Written by: Garry Checki, Analytics Specialist
“Analytics” has been a buzzword in sports recently, with franchises hiring front office staff based largely on the fact that these guys are not simply football, baseball or basketball savvy, but because these guys are “analytics guys.” Guys who will break out the calculators, open up a fresh spreadsheet and deliver a championship to a city because they crunched the numbers and used unique sets of data to find the most valuable position players at the cheapest price.
Major league baseball franchises, specifically, have used analytics as a decision making tool much more extensively and successfully than other popular American sports leagues. The most famous example of analytic decision making in baseball comes from Billy Beane, general manager of the Oakland Athletics, subject of the 2003 Michael Lewis book “Moneyball” and the subsequent 2011 film of the same name.
Going into the 2002 baseball season, Billy Beane and the Oakland Athletics saw the departure of three star players in one offseason. Beane responded by signing players seen as “lackluster” by many people in the baseball world. But Beane knew what he was doing. Billy Beane used analytics to sign ball players he knew were undervalued in the market but were successful in statistical areas that were not as flashy as other statistics. Beane went after “cheap” players who may not have the best batting average, but had high on base percentages, or pitchers who may struggle against left handed hitters, but have a high strikeout rate against right handed batters.
Using these analytical outliers and manipulating data to find diamonds in the rough, Billy Beane was able to build a team that won 103 games out of 162 games played, with twenty wins in a row (fourth highest consecutive wins of all time), finish first place in the American League West division and do so with a payroll of only $44 million, compared to the 103 win New York Yankees whose payroll soared to well over $125 million.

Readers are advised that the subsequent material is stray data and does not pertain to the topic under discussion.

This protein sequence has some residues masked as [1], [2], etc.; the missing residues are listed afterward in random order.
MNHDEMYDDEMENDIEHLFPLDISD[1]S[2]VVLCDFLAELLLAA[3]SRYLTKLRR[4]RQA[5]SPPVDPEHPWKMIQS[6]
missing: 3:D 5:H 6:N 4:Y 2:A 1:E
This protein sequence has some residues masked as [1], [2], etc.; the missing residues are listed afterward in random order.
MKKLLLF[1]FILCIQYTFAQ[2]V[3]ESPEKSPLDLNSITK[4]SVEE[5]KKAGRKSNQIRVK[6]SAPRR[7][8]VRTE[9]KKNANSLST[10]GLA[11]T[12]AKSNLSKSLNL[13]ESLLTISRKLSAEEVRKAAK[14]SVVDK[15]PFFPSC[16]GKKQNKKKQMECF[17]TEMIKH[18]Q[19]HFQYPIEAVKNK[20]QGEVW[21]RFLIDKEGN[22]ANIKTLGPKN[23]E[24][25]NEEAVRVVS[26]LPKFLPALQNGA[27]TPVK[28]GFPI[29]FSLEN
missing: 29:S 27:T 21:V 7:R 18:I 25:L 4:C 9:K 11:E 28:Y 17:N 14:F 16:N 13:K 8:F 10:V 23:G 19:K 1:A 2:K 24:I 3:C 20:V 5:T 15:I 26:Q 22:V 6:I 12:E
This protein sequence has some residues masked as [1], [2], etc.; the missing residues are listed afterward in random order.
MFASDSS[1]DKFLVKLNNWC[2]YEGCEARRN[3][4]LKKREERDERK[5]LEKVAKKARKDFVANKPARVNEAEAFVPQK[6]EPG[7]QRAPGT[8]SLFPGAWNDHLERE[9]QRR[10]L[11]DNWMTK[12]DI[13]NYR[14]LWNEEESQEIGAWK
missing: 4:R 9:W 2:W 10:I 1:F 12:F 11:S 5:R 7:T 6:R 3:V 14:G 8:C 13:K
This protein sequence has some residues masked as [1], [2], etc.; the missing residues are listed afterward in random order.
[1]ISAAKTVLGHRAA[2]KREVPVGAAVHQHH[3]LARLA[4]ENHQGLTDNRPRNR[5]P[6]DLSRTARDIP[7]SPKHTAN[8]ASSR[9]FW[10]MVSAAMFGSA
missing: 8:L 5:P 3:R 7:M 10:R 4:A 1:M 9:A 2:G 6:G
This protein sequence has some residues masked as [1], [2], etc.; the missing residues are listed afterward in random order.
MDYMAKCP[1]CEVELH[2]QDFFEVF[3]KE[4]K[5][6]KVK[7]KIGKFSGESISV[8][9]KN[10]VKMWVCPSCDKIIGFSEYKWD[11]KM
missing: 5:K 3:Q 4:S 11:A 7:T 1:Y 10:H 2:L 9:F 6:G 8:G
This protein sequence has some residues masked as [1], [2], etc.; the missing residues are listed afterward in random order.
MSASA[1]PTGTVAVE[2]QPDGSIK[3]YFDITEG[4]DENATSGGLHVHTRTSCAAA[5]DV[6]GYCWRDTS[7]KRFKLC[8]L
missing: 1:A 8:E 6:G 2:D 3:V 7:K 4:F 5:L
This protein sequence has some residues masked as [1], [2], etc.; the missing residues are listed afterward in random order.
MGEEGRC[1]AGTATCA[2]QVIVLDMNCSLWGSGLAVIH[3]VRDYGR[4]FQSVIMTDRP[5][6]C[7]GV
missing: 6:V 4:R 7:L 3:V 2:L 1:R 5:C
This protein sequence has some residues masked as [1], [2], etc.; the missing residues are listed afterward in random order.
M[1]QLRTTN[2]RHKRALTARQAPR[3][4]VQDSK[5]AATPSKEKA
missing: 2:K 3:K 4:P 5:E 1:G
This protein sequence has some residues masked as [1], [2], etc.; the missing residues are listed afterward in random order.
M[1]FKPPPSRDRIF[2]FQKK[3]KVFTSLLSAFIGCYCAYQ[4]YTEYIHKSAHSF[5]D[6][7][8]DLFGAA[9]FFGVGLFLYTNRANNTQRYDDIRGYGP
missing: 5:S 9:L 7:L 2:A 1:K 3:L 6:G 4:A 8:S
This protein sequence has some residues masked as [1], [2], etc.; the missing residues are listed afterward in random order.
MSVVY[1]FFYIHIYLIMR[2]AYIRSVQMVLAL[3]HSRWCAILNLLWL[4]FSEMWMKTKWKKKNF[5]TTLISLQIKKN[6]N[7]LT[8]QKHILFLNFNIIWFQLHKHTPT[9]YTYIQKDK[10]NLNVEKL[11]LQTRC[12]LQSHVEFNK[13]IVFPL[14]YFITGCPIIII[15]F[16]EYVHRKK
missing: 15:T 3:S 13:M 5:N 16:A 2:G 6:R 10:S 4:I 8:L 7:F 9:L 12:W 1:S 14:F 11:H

While the world of baseball is a much different game than the world of media measurement, there are similarities and lessons media measurement pros can learn from guys like Billy Beane and teams like the Oakland Athletics.
Go after small outlets with large syndication rates
If your campaign could use a “home run”, secure coverage with an outlet that syndicates to large national websites or television outlets across the country, this is an analytical win and a smart way to turn a small hit into a home run.
Value the smaller market relationships
Some ball players spend twenty years in the league and retire with little fanfare.These ball players simply go out and do their job, day in and day out. The same can be said for smaller regional news outlets. They may not have the shine of top 20 media coverage, but coverage in these regional markets can still satisfy your clients goals and give your agency a win.
Don’t be afraid to take the less travelled road
When Billy Beane implemented analytical decision making in the 2002 offseason, he had people around baseball scratching their heads. Beane’s own staff questioned him and even took to the airwaves to scrutinize Beane’s use of analytics. But being able to innovate your product, whether that be a sports franchise, or your client’s results reporting, is never something to shy away from. Being ahead of the curve will ultimately make people look back on what your team was able to accomplish and try to duplicate that success themselves.